The Hurst Exponent

Hurst Exponent

Today’s post looks at the Hurst Exponent, which is a measure of how strongly a data series is trending.

Hurst Exponent

Many of the most common active trading strategies are based on momentum (a continuation of the relatively recent past) or mean-reversion (to a long-term average).

  • The Hurst Exponent helps us to (automatically) decide which kind of strategy is the most appropriate for a particular market.

I came across the Hurst Exponent (HE) from a couple of articles on Medium. (( References below ))

  • The focus of these notes was how to code the HE in Python, but we won’t be getting into that today.

The posts also contained a fair bit of maths, which we will also sidestep.

  • The featured image above shows the formula for the HE from Wikipedia, and below I show the formula used in one of the articles.

Hurst exponent 2

Luckily, we don’t need to understand these formulae.

  • All we need to know is whether the HE is saying that a market is trending, mean-reverting, or just random.

The Hurst Exponent was invented by the British hydrologist Edwin Hurst in the middle of the last century.

  • It was developed to estimate the volume of water in a river but was later adapted to financial markets by people like Benoit Mandelbrot, the king of fractals.

The HE is bounded in the range of zero to 1:

  • When HE > 0.5, the time series tends to move in a single direction
  • When HE = 0.5, the series oscillates
  • When HE < 0.5, the series is random.
Calculation

HE is calculated by measuring the rescaled range – a statistical measure of variability – across multiple time periods, and then plotting the data on a log-log plot.

  • The slope of the line is the HE (usually written as H).

You can also use a technique called detrended fluctuation analysis (DFA).

Ignoring the math, we look at the change in price over a series of time differences (called lags).

  • The log of the standard deviation of the lags is plotted against the log of the lags.

Hurst plots

The log-log plots are on the left.

  • The random and trending series are clear enough, but the mean-reverting one is messy.

The key point is that the slope is positive and less than 0.5.

FX

Hurst FX

The chart above is the Hurst for USD/CHF.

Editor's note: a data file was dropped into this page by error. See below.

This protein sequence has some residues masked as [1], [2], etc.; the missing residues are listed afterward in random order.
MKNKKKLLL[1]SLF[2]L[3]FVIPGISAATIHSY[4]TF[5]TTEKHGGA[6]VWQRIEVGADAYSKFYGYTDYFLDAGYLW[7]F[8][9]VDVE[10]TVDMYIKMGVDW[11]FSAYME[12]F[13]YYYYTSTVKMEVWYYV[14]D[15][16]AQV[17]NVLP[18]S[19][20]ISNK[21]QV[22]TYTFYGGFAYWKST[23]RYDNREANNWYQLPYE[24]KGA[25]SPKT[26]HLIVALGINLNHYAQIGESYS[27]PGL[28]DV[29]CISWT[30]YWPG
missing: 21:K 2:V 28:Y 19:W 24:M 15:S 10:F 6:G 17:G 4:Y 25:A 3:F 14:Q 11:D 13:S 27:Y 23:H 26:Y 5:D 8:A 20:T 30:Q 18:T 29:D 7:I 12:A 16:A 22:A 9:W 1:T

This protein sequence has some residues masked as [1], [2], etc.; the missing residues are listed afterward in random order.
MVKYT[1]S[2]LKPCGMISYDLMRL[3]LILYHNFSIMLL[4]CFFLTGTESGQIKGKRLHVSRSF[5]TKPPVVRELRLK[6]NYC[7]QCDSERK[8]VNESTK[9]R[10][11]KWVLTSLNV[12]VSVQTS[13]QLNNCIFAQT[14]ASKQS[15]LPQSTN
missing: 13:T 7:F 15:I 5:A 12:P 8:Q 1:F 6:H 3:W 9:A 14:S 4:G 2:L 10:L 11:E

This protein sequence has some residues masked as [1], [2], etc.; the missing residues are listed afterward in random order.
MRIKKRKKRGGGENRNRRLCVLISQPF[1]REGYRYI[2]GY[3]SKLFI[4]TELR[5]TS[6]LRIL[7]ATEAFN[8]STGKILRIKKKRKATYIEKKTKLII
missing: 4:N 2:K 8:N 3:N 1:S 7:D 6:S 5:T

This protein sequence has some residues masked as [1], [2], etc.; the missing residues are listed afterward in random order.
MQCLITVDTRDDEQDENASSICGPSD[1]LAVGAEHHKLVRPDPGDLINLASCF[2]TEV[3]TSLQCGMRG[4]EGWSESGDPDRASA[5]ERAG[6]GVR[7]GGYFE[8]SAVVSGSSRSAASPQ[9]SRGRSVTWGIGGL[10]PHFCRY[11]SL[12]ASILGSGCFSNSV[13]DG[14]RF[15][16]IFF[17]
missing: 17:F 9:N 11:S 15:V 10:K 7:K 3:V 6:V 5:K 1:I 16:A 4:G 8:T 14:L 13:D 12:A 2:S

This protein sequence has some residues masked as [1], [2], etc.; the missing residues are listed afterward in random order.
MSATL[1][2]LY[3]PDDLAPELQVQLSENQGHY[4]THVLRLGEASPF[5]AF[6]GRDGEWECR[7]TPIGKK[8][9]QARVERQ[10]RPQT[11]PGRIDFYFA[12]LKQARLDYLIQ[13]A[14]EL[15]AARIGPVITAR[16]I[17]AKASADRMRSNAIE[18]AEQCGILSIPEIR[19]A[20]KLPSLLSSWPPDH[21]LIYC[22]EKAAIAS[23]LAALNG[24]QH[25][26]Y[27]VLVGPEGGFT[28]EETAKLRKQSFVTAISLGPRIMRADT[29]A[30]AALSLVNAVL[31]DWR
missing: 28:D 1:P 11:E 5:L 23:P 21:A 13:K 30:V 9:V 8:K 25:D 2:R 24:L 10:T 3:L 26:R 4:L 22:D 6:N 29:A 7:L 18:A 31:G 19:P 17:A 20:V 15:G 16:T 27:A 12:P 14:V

• Currency pairs in general are mean-reverting and particularly those between two strong currencies.

But the dots are below the trend line at the short end.

Hurst FX 2

The H never quite gets to trending levels, but it does become more mean-reverting at around 60+ days, so mean-reversion strategies longer than that should work best.

Bitcoin

Hurst BTC

Bitcoin is a momentum play (in both directions).

Hurst BTC 2021

Raposa notes that in 2021 (after a strong bull market in 2020), BTC went into a mean-reverting phase.

Hurst BTC 2018

The same thing happened in 2018-2019 after the big bull run in 2017.

Stocks

Hurst stocks

I’ve saved the most important asset class for last.

  • The price chart for the S&P 500 looks like a strong upward trend, but the Hurst exponent tells us that this is a mean-reverting market.
See also:  The Market Environment for Trend

What is more interesting is the time structure:

Hurst stocks 2

The index is mean-reverting over the short-term, then strongly-trending in the medium term, and then mean-reverting over the longer term (beyond 400 days).

  • This matches up well with the folk wisdom for individual stocks, though the time frames are a little longer. (( Stocks are understood to revert over one month, trend over a year and then revert again ))

Hurst stocks 3

Raposa repeated this analysis over a variety of timescales.

  • Unfortunately, the results are inconsistent.

Between the dot come boom and the 2008 crisis, there were strong trends.

  • Since then, the trends concentrate around 100 to 300 days.

Raposa notes that this matches Turtle Trade Jerry Parker’s observation that 200+ days works best for trend following.

Conclusions

The Hurst Exponent is an interesting way of classifying markets, but unfortunately, it’s not stable over time in the market of most interest (stocks).

  • There’s plenty of support for the idea that 200-day trends exist, but if we want to use the Hurst as a filter to protect against the times when trend isn’t working, we’ll need to dig into the maths and work out how to code and calculate the HE.

That’s a topic for another day.

  • Until next time.
Sources
  • Find Your Best Market to Trade With the Hurst Exponent – Raposa Technologies, Medium
  • Introduction to the Hurst exponent — with code in Python – Eryl Lewinson, Towards Data Science, Medium

Mike is the owner of 7 Circles, and a private investor living in London. He has been managing his own money for 39 years, with some success.

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The Hurst Exponent

by Mike Rawson time to read: 2 min